Govt Considers Legal Action Against Union Leaders, Official Says

A Council of Ministers official said Saturday he would look into the possibility of suing union leaders if they continue to campaign for an increase to the recently announced minimum wage in the garment sector.

Pa Angtoni, a member of the Jurists Council of the Council of Ministers, said during a discussion on government-owned television channel TVK that he would see if legal action could be taken against union leaders in order to prevent further labor actions.

“Once [union leaders] hold a strike it will affect the garment industry and the public interest. So we are considering taking legal action through the court on the basis of incitement,” he said, without explaining what illegal acts union leaders could incite workers to commit.

“On behalf of the [inter-ministerial] labor dispute resolving committee and the Jurists Council… we will investigate and consider the possibilities of a lawsuit,” he said.

Mr Angtoni made his remarks during a discussion with a representative of the Garment Manufacturers Association in Cambodia, a Ministry of Labor official and two members of CPP-affiliated unions. He could not be reached for comment yesterday.

During the hour-long discussion, panel members took turns criticizing the unions for campaigning for a higher wage.

Council of Ministers’ spokesman Phay Siphan yesterday said he was unaware of Mr Angtoni’s remarks and referred questions back to the official.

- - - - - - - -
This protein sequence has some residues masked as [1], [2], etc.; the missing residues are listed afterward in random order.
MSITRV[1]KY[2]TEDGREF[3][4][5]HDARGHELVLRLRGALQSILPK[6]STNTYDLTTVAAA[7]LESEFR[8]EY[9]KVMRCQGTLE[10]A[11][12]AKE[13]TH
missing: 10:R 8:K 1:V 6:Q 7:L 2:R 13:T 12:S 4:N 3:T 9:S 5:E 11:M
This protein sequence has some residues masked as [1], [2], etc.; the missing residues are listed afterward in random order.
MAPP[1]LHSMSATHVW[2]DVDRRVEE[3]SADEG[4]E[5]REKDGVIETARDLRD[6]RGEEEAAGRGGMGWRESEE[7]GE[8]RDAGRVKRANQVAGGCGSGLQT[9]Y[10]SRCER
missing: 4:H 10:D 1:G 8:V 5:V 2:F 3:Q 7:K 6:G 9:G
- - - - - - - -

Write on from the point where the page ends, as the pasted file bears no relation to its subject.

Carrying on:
Ath Thon, president of the Coalition of Cambodian Apparel Workers’ Democratic Union, said he had seen the broadcast and considered the remarks a direct government threat to himself, as he is one of the main union leaders campaigning for a wage increase.

“If he spoke on behalf of Council of Ministers, he represents the government. It is a threat and a ban on the freedom of expression,” said Mr Thorn, who is also the president of the Cambodian Labor Confederation.

Moeun Tola, head of the labor program at the Community Legal Education Center, also said the remarks amounted to threatening the unions.

“This is a kind of threat,” Mr Tola said, adding, “If the government will really [sue union leaders], it will violate people’s right to freedom of expression and rights for collective bargaining.”

On Tuesday the CLC led a group of 12 unions to write to the Labor Ministry and GMAC, calling for a minimum wage for garment workers of between $73 and $95 per month. The Labor Advisory Committee last month raised Cambodia’s minimum wage $5 to $61, but many garment workers have expressed unhappiness at this figure.

(Additional reporting by Paul Vrieze)

 

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